Mapping UMCES staff at CERF: A Fun Exercise in Networks and ImpactsDylan Taillie ·
The bi-annual conference of the Coastal and Estuarine Research Federation (CERF) took place November 5-9, 2017, in Providence, Rhode Island. I was able to attend in order to present about a paper that I co-authored with multiple colleagues from the University of Maryland Center for Environmental Science (UMCES), as well collaborators from other institutions. This paper is called New York Harbor: Resilience in the Face of Four Centuries of Development. Although this presentation was the primary reason for attending this conference, I also assisted in an activity that brought both current and former UMCES staff together through the visual exploration of the paths they took to UMCES, as well where their journey took them after they left the university.
There is always a large UMCES contingent at CERF, whether it be current employees presenting their scientific discoveries and research from the university, or former employees demonstrating their current research.
Each year, the UMCES booth at the conference has a small, interactive activity for both their past and present employees. Created by Bill Dennison and Dave Nemazie, this exercise involved mapping three items for each current or former UMCES employee: their education or workplace before UMCES, their current lab at UMCES (or current location if not still working for UMCES) and finally the place where they believe their research or work has had the most impact.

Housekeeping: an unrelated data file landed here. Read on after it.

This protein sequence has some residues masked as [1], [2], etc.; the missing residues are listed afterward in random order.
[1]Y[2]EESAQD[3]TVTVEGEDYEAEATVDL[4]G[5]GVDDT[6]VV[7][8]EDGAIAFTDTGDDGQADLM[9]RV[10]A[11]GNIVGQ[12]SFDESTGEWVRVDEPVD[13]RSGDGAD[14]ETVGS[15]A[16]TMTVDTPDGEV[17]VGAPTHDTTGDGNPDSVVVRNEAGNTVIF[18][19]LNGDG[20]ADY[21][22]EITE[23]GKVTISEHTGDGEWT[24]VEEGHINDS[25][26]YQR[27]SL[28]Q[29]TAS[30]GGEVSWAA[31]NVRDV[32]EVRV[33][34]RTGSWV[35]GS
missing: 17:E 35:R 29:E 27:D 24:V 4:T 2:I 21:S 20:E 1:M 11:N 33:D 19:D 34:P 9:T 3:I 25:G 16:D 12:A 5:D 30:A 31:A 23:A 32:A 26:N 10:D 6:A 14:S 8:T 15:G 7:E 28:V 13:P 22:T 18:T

This activity was a blast in terms of meeting current and past UMCES staff and having them think about their research impacts, and it was also very visually pleasing to see the amount of land UMCES staff have covered and how they ended up at our institution.
Here is an overview of the map. Legend reads as follows:
Blue pegs: Current UMCES staff previous education or work
Pink pegs: Current UMCES staff major impact
Red pegs: Current UMCES staff lab location
Purple pegs: Former UMCES staff post-UMCES location
Green pegs: Former UMCES staff major impact
For me personally, CERF was my first true science conference. Although it was at times overwhelming and intense, I learned a great deal and met a lot of really fascinating people that I no doubt will be running into again. While at the conference, I also got a chance to tour some of the city of Providence – I snuck away for a session and trotted around Brown University. A photo of this short excursion can be found below.
About the author
Dylan is a Science Communicator with IAN. He has experience in various areas of visual information, science communication and technical analyses. Strengths in data management, environmental assessment and stakeholder engagement. He has worked with IAN in various positions since 2016 and enjoys fishing and hiking.